Everything you need to know about knitting the Latvian braid – flat or in the round
Do you want to know how to create this beautiful horizontal braid in the colors? Is there a secret technique involved? Fear not, knitting a Latvian braid is actually remarkably simple and you certainly don’t have to knit horizontally. Basically, you only have to weave in a tail as you go intentionally twice.
It’s really that simple. For the Latvian braid, you are really just knitting a row with two colors and twisting them around each other on the right side. That’s it. Let’s show you how to knit it.
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- Join in a new color (color B) and knit one stitch.
- Knit one stitch in color A.
- Continue knitting across the full row - always alternating between one stitch in color A followed by one stitch in color B.
*k1 color A, k1 color B*
- Turn around and knit one stitch using the same color as the stitch appears (if you've cast on an even number of stitches, this will be color B).
- Pick up color A from below and knit one stitch. This will trap color B in between the working yarn and your project.
- Pick up color B from below and knit one stitch. This will trap color A in between working yarn and your project.
- Continue repeating steps 5-6. Always knit every stitch in the color it appears and always pick up the yarn from below. Both strands stay in the back of your work.
Aside from forming the bottom half of your Latvian braid on the right side, this will twist your working yarn A LOT. Don't worry, it will naturally untwist in the next row.
- Turn your work around, bring both yarns to the front, and purl one stitch in color A making sure you trap the color b.
- Pick up color B from below and purl one stitch.
- Pick up color A from below and purl another stitch.
- Continue purling across the full row, always picking up the yarn from below and alternating the colors.
You should notice how the tail end of your yarn slowly untwists.
- Continue according to your pattern.
If you are working across a long row of 50 or more stitches, you will notice that the yarn twists a bit too much and it's getting hard to work new stitches. In this case, I recommend pulling out quite a bit of yarn from your ball before you start the round. And then, after every 10 stitches or so, move the twist as far down the yarn as possible by sort of pushing it away from you.
If that, too, doesn't help, you can untwist the yarns. You will have to do it twice since you won't naturally untwist the yarn in the second pass of the Latvian Braid.
If you want your Latvian braid to point in the other direction, you simply have to pick up the yarn from above!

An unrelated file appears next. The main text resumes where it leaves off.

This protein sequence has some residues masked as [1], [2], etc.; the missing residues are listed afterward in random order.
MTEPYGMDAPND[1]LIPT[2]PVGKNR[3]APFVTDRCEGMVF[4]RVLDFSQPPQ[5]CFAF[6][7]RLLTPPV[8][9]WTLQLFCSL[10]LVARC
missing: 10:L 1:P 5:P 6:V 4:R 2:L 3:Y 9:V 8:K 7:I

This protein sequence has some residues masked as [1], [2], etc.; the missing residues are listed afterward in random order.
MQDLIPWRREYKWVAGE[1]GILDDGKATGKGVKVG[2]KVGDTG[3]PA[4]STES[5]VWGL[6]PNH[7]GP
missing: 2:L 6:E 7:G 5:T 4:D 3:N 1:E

So, on both the wrong side and right side, whenever you switch colors, you pick up the next color from above. This will twist the yarns in the other direction and if you do this consistently on both sides, the braid will point towards the right instead of the left.
Latvian Braid in the round
You can also work the Latvian bride in the round. It’s just as simple. There are only two minor things you need to switch.
Step 1: Knit across the first round alternating between colors A and B.
Step 2: Slip 1 stitch purlwise with yarns held in back (move your beginning of the row marker by one stitch), then purl across the second row alternating between color A and B. Keep both yarns in front of your work. And always pick up the next color from above.
Step 3: Slip 1 stitch purlwise and move your beginning of the row marker one more stitch, then purl across the third row maintaining the alternating color pattern. Keep both yarns in the front but this time always pick up the next color from below.
The only difference between the Latvian braid in the round compared to flat knitting is that you don’t switch between a purl and a knit row. Instead, you switch the way you pick up the yarn.
Just like when working flat, you can also switch up the way you pick up a new color. If you do it from below in the second row and from above in the third row, the braid will point in the other direction.
You will also notice that, despite slipping the first stitch of each new round, you will end up with a visible jog where the start of your braid meets the end. You can close the gap with a tapestry needle.
Step 1: Simple thread your tail on a tapestry needle and go out through the last stitch of your braid, right through the last purl bump in the same color as your tail is.
Step 2: And then follow the partial braid, get out through the exact same hole. JJst look at your knitting. See where the braid should enter and exit the fabric and retrace this path with your tapestry needle once.
Step 3: Pull the yarn through to the wrong side and weave in the tail any way you like.
Even with that trick, the join will still be a bit visible. I recommend placing it where it’s least noticeable (so maybe not on the very front of your sweater, etc).